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American Association of Pediatrics Advises Sending Kids to School, but Keeps its Own Staff Home

American Association of Pediatrics, the primary professional membership organization for pediatrics in the US last week put out interim guidance on school reopenings. Many ISDs across the nation including Texas, where TEA has struggled to develop guidance, are still delaying announcing fall plans waiting for state educational regulators or CDC to provide guidance on recommendations, as well as relaxation of old rules that would allow safety guidelines and detailed procedures for handling outbreaks to be implemented by the districts.

The AAP guidance recommended: the AAP strongly advocates that all policy considerations for the coming school year should start with a goal of having students physically present in school (bold emphasis from the AAP). Guidance also called for relaxing symptom checking including allowing self reporting and elimination of temperature checks, in order to facilitate large volumes of students into a facility.

AAP did not, however, put out guidance on, or the detailed protocols needed, for testing, outbreak management or detailed safety protocols schools are still working to develop to open safely. Issues like whether to quarantine classes with a positive exposure, whether and how to requiring negative rest results to return, or testing requirements based on symptoms, as state health and CDC guidance currently recommends.

AAP also did not address the concerns in places like Texas, Florida, and California over the lack of available and timely testing capacity, the issues around information flow of sensitive medical information to parents, cost of testing, managing exposure risk to families, or regional outbreak differences that educators consider key to being able to fully reopen in person safely.

However retiring senior executives and the manager at the association's member call center confirmed that despite providing guidance to return kids to physical presence in schools, AAP itself has kept its own staff working remotely, and has not returned to in person work. Staff did not know of plans to return in person. Calls and emails to the executive Director, Mark Del Monte, and Dr. Sara Goza, Board President, and Debra Walton, Senior Vice President, Healthy Resilient Children, Youth & Families described by a colleague as directly responsible for overseeing the publication of the guidance, were not returned.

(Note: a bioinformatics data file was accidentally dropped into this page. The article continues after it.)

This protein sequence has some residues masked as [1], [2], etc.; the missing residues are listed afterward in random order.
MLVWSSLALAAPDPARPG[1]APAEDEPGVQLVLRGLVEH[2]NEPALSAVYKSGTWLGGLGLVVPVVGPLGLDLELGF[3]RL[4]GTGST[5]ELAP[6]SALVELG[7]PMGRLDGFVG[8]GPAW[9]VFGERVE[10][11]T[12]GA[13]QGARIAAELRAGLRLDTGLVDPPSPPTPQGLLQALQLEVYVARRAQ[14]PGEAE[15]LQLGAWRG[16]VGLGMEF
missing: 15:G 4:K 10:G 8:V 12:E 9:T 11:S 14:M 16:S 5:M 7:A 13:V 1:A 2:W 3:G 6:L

In contrast, schools like Spring Branch ISD, one of the largest districts in the country in the hard hit Houston, Texas region, have conducted extensive surveys of parents and staff to inform their planning. Senior administration officials are working weekends, and have announced they are actively developing robust virtual options and plans to give parent choice in the return to school decision. Finalization and communication of their plans has still been hamstrung by delays in state guidance changes, limiting their options given union work rules, existing educational guidelines, and the Robinhood attendance based per student funding models in Texas.

However, SBISD survey data showed 70% of parents supported allowing any student to learn virtually if they wanted vs 15% that did not. Almost a quarter said they would keep children at home for learning depending on the schedule if given the option, however in the same surveys conducted before the current outbreak, 59% vs 20% said they would keep their children at home if "cases were increasing in the community", indicating strong interest in parent choice/adaptable physical attendance and virtual education policies. Source: Complete SBISD COVID response parent/staff survey results

It is concerning that AAP guidance seemingly calls for contradicting its own current internal practices, as well as contradicts the work going on in the educational community for flexible online options, and publicly available parent survey data, potentially putting children and families at serious risk.


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